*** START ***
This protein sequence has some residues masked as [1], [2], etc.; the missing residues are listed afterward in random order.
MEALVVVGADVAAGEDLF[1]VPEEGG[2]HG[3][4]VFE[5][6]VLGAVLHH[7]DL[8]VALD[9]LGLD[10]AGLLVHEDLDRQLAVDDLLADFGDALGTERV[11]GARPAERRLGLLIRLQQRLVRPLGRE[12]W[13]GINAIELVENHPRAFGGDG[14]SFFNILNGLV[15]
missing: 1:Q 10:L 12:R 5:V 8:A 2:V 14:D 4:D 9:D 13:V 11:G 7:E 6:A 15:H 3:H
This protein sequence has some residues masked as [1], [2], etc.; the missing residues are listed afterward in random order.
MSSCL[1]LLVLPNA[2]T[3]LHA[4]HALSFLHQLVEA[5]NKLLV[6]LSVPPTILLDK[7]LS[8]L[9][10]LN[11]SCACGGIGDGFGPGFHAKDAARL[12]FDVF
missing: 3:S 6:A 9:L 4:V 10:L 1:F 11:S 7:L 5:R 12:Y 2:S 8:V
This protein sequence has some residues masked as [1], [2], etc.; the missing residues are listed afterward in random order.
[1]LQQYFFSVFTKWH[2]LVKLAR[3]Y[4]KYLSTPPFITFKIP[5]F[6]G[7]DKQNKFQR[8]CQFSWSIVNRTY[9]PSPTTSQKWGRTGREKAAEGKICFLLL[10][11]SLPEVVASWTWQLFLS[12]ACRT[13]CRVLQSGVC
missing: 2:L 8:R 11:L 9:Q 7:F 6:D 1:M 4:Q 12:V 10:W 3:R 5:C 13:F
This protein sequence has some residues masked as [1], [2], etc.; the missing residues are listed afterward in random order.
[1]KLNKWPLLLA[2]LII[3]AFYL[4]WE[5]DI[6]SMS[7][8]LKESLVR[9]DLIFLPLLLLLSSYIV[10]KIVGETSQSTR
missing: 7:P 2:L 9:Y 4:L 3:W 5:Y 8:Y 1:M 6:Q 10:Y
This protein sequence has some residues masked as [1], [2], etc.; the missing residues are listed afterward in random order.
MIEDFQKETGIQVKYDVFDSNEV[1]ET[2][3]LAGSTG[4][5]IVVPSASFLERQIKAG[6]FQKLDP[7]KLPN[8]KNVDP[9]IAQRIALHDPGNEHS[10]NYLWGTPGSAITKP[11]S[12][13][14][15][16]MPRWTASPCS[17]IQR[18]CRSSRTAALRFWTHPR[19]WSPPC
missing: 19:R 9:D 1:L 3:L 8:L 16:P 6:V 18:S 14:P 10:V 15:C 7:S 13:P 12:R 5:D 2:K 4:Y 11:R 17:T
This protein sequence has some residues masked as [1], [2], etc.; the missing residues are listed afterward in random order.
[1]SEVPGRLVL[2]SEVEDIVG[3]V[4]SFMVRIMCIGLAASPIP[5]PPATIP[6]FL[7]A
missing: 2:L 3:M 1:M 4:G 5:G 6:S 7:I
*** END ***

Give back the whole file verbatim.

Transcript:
This protein sequence has some residues masked as [1], [2], etc.; the missing residues are listed afterward in random order.
MEALVVVGADVAAGEDLF[1]VPEEGG[2]HG[3][4]VFE[5][6]VLGAVLHH[7]DL[8]VALD[9]LGLD[10]AGLLVHEDLDRQLAVDDLLADFGDALGTERV[11]GARPAERRLGLLIRLQQRLVRPLGRE[12]W[13]GINAIELVENHPRAFGGDG[14]SFFNILNGLV[15]
missing: 1:Q 10:L 12:R 5:V 8:A 2:V 14:D 4:D 9:D 13:V 11:G 7:E 6:A 15:H 3:H
This protein sequence has some residues masked as [1], [2], etc.; the missing residues are listed afterward in random order.
MSSCL[1]LLVLPNA[2]T[3]LHA[4]HALSFLHQLVEA[5]NKLLV[6]LSVPPTILLDK[7]LS[8]L[9][10]LN[11]SCACGGIGDGFGPGFHAKDAARL[12]FDVF
missing: 3:S 6:A 9:L 4:V 10:L 1:F 11:S 7:L 5:R 12:Y 2:S 8:V
This protein sequence has some residues masked as [1], [2], etc.; the missing residues are listed afterward in random order.
[1]LQQYFFSVFTKWH[2]LVKLAR[3]Y[4]KYLSTPPFITFKIP[5]F[6]G[7]DKQNKFQR[8]CQFSWSIVNRTY[9]PSPTTSQKWGRTGREKAAEGKICFLLL[10][11]SLPEVVASWTWQLFLS[12]ACRT[13]CRVLQSGVC
missing: 2:L 8:R 11:L 9:Q 7:F 6:D 1:M 4:Q 12:V 10:W 3:R 5:C 13:F
This protein sequence has some residues masked as [1], [2], etc.; the missing residues are listed afterward in random order.
[1]KLNKWPLLLA[2]LII[3]AFYL[4]WE[5]DI[6]SMS[7][8]LKESLVR[9]DLIFLPLLLLLSSYIV[10]KIVGETSQSTR
missing: 7:P 2:L 9:Y 4:L 3:W 5:Y 8:Y 1:M 6:Q 10:Y
This protein sequence has some residues masked as [1], [2], etc.; the missing residues are listed afterward in random order.
MIEDFQKETGIQVKYDVFDSNEV[1]ET[2][3]LAGSTG[4][5]IVVPSASFLERQIKAG[6]FQKLDP[7]KLPN[8]KNVDP[9]IAQRIALHDPGNEHS[10]NYLWGTPGSAITKP[11]S[12][13][14][15][16]MPRWTASPCS[17]IQR[18]CRSSRTAALRFWTHPR[19]WSPPC
missing: 19:R 9:D 1:L 3:L 8:L 16:P 6:V 18:S 14:P 10:V 15:C 7:S 13:P 12:R 5:D 2:K 4:Y 11:R 17:T
This protein sequence has some residues masked as [1], [2], etc.; the missing residues are listed afterward in random order.
[1]SEVPGRLVL[2]SEVEDIVG[3]V[4]SFMVRIMCIGLAASPIP[5]PPATIP[6]FL[7]A
missing: 2:L 3:M 1:M 4:G 5:G 6:S 7:I